Sometimes going backward is the best way to start moving forward. That's what happened last night at a meeting of the impressively-named City of Salem Blue Ribbon Task Force on the Police Facility.
(I'm still waiting to see a Red Ribbon or Yellow Ribbon Task Force; will its members feel inferior?)
Here's a photo of conclusions that the task force voted to approve, which will be cleaned up and formalized by the chair, T.J. Sullivan.
(1) Look at financing options to tie up piece of land as soon as possible (prior to bond)
(2) Immediately obtain an architecture firm (confirm size and function; develop preliminary design); 20 year need, 40 year life; capacity to expand; 9-1-1 to be part of police facility
(3) Location to be determined based on [what's] recommended by architect; [?] recommendation; feasibility of site
(4) As central as possible
(5) One bond measure, just police
So after almost five years of unproductive planning -- see my previous post, "City of Salem planned new police facility in backwards way" -- the task force wisely decided to basically start over.
I was the first person to make a public comment at the end of the meeting. The initial thing I said was along this line:
At your last meeting I thought that what you talked about would have been a great discussion... five years ago. I feel the same way about what you did tonight. But, hey, better late than never.
What I was getting at, but didn't have time to speak about in detail (only had two minutes), was that on their own, in September 2010, a previous Mayor and top City officials decided that a new police facility should be built at the Civic Center.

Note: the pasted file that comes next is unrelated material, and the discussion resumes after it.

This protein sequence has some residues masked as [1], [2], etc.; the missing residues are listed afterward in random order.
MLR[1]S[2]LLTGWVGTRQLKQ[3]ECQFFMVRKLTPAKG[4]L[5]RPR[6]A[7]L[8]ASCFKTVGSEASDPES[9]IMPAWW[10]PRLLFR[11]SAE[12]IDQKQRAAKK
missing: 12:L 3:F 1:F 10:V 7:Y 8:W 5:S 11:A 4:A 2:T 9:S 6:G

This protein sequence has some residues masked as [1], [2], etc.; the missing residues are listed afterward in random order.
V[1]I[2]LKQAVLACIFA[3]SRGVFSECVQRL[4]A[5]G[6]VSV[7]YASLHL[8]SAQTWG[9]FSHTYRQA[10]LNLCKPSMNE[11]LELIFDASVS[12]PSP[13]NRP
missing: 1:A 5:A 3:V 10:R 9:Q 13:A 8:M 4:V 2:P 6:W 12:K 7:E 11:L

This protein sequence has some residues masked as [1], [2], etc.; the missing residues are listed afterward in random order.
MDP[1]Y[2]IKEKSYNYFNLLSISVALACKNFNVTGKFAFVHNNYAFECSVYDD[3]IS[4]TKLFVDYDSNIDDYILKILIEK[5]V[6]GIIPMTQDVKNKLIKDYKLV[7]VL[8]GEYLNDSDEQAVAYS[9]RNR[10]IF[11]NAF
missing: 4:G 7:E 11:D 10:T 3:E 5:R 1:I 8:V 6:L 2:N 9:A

This would require paving over much of Mirror Pond and building very expensive underground parking. A University of Oregon student project that did some preliminary work on this notion was turned over to a consulting firm, which refined the ideas.
Then, in June 2013 the City of Salem embarked on an effort to sell this Civic Center proposal to the public. Who turned out to be deeply skeptical of both the cost to built a new police facility and its already-decided location.
This caused the Mayor to form the Police Facility Task Force in 2014. At first Mayor Anna Peterson tried to limit its charge to planning for a new police facility at the Civic Center. Meeting resistance, this was loosened up.
But the political game still was obvious, as I noted in a January 2015 blog post.
Well, fortunately things have changed. Task Force members Geoffrey James and Kasia Quillinan, among others, persuasively argued that alternative locations and designs needed to be considered.
So instead of ending up with "majority" and "minority" reports, which would have made the already-tough selling job for a property tax-financed police facility bond measure even more difficult, it looks to me like the powers-that-be at City Hall, along with chair T.J. Sullivan, decided to bring James and Quillinan on board by making the Task Force's final recommendations less set in stone.
The game is still afoot, though (love that phrase).
Sure, the size, design, location, and cost of a new police facility remain to be determined. As already noted, this is good news, since the previous Civic Center proposal was in a bad location, cost way too much, and was based on a design developed out of the public view with no opportunity for broad community input.
But now City officials will be tempted to revisit the mistakes of the past. The Mayor has been pressing to have City staff choose the police facility location rather than the Blue Ribbon Task Force. Bad idea.
Several sites immediately adjacent to the Civic Center reportedly are being considered -- the "Window to the West" property just west of City Hall, across Liberty Street; and the block south of the Library, which currently is occupied by several businesses.